While MS65 is widely considered investment grade, coins with a CAC sticker on an MS64 grade, especially from PCGS, are also considered investment grade, and often sell for a 20% premium over the same grade coin without CAC. This is a somewhat off the beaten track year, not like the plentiful 1924's and 1927's. I'll give you one other little tip. It's not a coincidence that this coin has a low certificate # and also got a CAC bean.
That tends to go together. It's not a guarantee, but the coins that were slabbed, say 30 years ago are typically nicer. All I'll say is been there, done that.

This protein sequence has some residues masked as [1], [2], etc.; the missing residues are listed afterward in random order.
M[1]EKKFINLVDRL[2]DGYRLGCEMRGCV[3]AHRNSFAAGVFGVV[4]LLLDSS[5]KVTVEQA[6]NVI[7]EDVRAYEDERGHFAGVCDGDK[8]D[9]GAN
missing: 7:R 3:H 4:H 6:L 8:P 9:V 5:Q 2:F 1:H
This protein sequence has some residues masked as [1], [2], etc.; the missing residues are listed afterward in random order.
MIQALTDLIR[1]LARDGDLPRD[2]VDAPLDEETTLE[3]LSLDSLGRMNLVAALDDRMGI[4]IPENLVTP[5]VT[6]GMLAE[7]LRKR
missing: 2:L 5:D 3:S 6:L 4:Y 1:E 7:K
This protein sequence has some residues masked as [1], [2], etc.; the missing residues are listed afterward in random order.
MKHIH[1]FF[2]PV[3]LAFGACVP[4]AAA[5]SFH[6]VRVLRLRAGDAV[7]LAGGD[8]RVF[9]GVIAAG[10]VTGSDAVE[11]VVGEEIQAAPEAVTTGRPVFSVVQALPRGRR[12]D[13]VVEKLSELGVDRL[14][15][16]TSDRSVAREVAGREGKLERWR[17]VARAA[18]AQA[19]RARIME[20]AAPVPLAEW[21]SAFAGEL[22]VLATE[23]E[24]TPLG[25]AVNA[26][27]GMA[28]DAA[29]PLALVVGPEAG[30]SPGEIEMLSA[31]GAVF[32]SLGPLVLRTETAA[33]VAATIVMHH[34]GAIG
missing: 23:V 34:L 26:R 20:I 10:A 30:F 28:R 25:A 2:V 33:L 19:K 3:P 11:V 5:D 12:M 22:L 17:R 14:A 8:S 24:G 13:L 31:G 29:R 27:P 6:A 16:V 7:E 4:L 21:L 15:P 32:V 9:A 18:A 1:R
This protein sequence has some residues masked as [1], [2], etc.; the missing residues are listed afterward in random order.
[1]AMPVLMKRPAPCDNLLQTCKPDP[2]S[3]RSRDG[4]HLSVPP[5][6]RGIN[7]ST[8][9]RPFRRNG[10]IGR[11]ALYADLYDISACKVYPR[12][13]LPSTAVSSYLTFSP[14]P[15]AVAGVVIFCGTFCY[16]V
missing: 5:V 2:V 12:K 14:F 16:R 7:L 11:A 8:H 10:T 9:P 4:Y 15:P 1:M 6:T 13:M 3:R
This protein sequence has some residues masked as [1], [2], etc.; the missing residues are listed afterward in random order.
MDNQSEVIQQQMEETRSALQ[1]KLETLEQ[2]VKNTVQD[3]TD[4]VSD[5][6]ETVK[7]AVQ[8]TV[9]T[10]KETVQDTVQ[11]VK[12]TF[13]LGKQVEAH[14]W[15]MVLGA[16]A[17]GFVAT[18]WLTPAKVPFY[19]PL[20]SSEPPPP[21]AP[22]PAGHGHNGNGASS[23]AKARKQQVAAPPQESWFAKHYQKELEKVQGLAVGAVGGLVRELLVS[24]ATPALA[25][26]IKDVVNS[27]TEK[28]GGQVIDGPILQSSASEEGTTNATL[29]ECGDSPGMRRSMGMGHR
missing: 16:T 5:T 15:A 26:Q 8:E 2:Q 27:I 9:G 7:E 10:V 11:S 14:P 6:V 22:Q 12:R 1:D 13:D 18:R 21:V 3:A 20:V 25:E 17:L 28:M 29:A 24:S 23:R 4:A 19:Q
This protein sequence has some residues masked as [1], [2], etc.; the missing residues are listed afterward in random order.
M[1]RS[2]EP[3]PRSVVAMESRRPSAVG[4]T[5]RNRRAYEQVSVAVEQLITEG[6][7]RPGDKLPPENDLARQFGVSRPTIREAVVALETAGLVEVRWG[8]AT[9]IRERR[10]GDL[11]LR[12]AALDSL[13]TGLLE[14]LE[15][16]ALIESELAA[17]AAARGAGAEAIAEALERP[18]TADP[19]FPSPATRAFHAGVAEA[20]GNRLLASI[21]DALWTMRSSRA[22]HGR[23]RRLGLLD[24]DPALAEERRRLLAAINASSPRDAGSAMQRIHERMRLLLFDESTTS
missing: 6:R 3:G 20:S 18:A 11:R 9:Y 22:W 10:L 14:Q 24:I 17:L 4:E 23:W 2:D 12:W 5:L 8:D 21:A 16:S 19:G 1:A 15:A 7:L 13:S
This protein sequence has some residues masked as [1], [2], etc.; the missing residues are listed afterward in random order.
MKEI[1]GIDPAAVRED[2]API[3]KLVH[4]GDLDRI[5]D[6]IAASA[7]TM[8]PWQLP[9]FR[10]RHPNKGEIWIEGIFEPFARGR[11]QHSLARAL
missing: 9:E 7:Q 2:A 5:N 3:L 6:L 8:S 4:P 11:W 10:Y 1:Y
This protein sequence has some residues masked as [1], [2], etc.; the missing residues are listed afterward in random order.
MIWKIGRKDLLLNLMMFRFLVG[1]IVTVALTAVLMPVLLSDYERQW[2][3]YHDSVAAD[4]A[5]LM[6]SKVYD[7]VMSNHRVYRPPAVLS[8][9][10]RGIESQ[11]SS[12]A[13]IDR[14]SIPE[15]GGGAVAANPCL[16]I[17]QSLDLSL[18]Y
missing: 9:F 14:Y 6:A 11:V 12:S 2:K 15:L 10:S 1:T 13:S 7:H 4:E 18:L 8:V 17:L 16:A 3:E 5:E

Nice try, pick someone else to play with next time. Pay attention to the pages I extracted from the ANA book Grading Standards for United States coins. There are some tips in there that will help you understand the criteria a coin must meet to make the grade, and why it wouldn't make the grade, on a personal note the majority of the grade comes from the front (obverse), defects on the reverse tend to get overlooked. Note for clients in the European Union. This lot is considered by the European Union to be "investment gold".